I've covered many booms and many busts in 35 years as a business writer. And now comes the Soc Bomb, the social networking bomb. As with the Internet Bubble and Dot Bomb of a decade ago, there is value in social networking. Sites like Facebook, Twitter, LivingSocial, Yelp, LinkedIn (LNKD), Groupon and all the rest help draw customers down the sales funnel. Most have found ways to monetize this process. Business has gotten done.
But how much business? How much is that business worth? And what are the costs of doing that business? When Soc Bubble supporters gather, they usually say that Google's (GOOG) got a problem, as former CEO Eric Schmidt noted recently, because it missed this boom just as Microsoft (MSFT) missed the Internet bubble.
But the situations are not analogous because there are two sides to social networking, revenues and costs. Google has the lowest costs serving Internet stuff in the industry. It owns its own fiber. It's pioneered methods for saving on hardware costs by using standard PCs, on software costs through open source, on energy costs by opening windows, and on moving data with “Google in a Box,” a system that can go to a phone network Point of Presence and keep 90% of its traffic from ever leaving town.
The problem for Google is on the revenue side. What Groupon does drives people further down the sales funnel to a purchase than any advertisement Google can put up. Linkedin can create more valuable buzz for a company than any comparable Google service, and do it faster.
I get that. But the reported valuations for these things are crazy. Facebook isn't worth $50 billion. Groupon isn't worth $15 billion. No matter what their revenue potential, they haven't solved their cost issues, and they're as easy to compete with as a sock puppet.
What makes this cycle fun is who is going to be burned by it. Private equity has taken the run-up past all reason, and it won't be able to get out in time. The “Time Buys AOL” moment in all this is in process, with LinkedIn's IPO and the Groupon S-1, filed yesterday.
Give investment bankers credit. They're not idiots. By selling just 20% of LinkedIn for $660 million, the banksters engineered a pop from their initial valuation that drew in traders and dumb money. But that's already fading.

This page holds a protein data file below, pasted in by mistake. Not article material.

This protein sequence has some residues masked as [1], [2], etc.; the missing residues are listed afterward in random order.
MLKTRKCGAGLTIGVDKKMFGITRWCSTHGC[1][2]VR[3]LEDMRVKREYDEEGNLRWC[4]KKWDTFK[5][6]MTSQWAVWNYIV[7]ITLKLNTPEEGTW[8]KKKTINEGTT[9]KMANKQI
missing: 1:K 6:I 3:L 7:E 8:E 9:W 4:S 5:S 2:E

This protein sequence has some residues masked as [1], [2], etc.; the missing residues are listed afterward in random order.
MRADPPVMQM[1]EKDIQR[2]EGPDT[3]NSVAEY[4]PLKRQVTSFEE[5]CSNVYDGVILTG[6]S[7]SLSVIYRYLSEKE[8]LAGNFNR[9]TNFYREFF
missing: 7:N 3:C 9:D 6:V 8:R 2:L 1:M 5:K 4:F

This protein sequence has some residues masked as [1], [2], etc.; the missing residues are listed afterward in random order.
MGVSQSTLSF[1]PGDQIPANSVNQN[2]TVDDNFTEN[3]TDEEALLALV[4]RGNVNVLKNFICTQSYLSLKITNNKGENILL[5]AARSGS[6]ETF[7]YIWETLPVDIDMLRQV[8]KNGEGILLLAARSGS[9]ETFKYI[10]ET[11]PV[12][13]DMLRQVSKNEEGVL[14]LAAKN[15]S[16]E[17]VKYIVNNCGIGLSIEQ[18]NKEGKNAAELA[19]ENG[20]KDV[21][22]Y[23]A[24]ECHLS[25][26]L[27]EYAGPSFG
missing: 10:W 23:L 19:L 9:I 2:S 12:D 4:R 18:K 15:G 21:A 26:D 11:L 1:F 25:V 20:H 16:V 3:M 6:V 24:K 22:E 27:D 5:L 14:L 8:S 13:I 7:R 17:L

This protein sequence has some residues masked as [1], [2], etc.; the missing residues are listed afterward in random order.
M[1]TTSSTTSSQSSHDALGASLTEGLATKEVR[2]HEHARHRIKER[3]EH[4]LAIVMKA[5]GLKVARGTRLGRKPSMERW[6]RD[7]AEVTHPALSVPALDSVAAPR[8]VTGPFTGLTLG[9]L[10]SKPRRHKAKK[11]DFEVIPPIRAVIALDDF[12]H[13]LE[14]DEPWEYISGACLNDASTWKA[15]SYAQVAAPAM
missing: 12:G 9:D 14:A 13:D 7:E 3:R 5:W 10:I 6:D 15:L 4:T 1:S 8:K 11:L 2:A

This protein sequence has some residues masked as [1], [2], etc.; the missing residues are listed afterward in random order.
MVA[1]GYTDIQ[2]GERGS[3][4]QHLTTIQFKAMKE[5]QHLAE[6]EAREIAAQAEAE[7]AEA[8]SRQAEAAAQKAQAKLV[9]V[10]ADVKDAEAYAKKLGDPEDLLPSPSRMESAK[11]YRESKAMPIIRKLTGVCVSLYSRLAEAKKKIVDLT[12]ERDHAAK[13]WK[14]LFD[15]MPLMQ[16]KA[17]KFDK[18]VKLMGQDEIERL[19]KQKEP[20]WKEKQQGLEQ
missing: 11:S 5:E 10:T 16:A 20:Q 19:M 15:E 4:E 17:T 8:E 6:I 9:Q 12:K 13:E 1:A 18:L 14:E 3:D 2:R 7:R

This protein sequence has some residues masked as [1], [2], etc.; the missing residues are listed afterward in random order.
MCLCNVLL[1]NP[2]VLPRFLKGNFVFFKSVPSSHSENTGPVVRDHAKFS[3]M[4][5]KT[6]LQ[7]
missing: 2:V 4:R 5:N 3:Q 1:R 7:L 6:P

Groupon will try the same thing, selling “just” $750 million in equity, then implying a huge valuation for the whole. Some investors will think they are buying gold and find it's really pyrite. It's when other social networks try to run the same scam that the market will quickly saturate, or when owners of the remaining shares think they can get the same valuation the banksters engineered that things will tank.
That's the silver lining, it seems to me. Seeking Alpha covers public companies, not private equity markets. Readers here are going to be shielded from the immediate economic fallout. The smart, the rich, the well-connected are going to find those connections aren't worth the bits it took to download them.
At the end of the day, there will be value here that can be monetized. Driving people toward a purchase is more important to anyone selling anything than just driving them into the sales funnel, which is all an ad can do. At some point, costs will come into play and those ISPs which, like Google, have paid attention to costs will find they can get some bargains.
You will still be hurt. Rich people don't like playing in rigged casinos. They don't like having to raise equity to pay back bad bets. Stuff that should be rising will be falling until this mess is cleared out.
I just pray the wealthy suckers taken in by the Soc Bomb know who to blame when the dust settles.
Additional disclosure: My retirement account owns 20 shares of Google, bought a few months ago.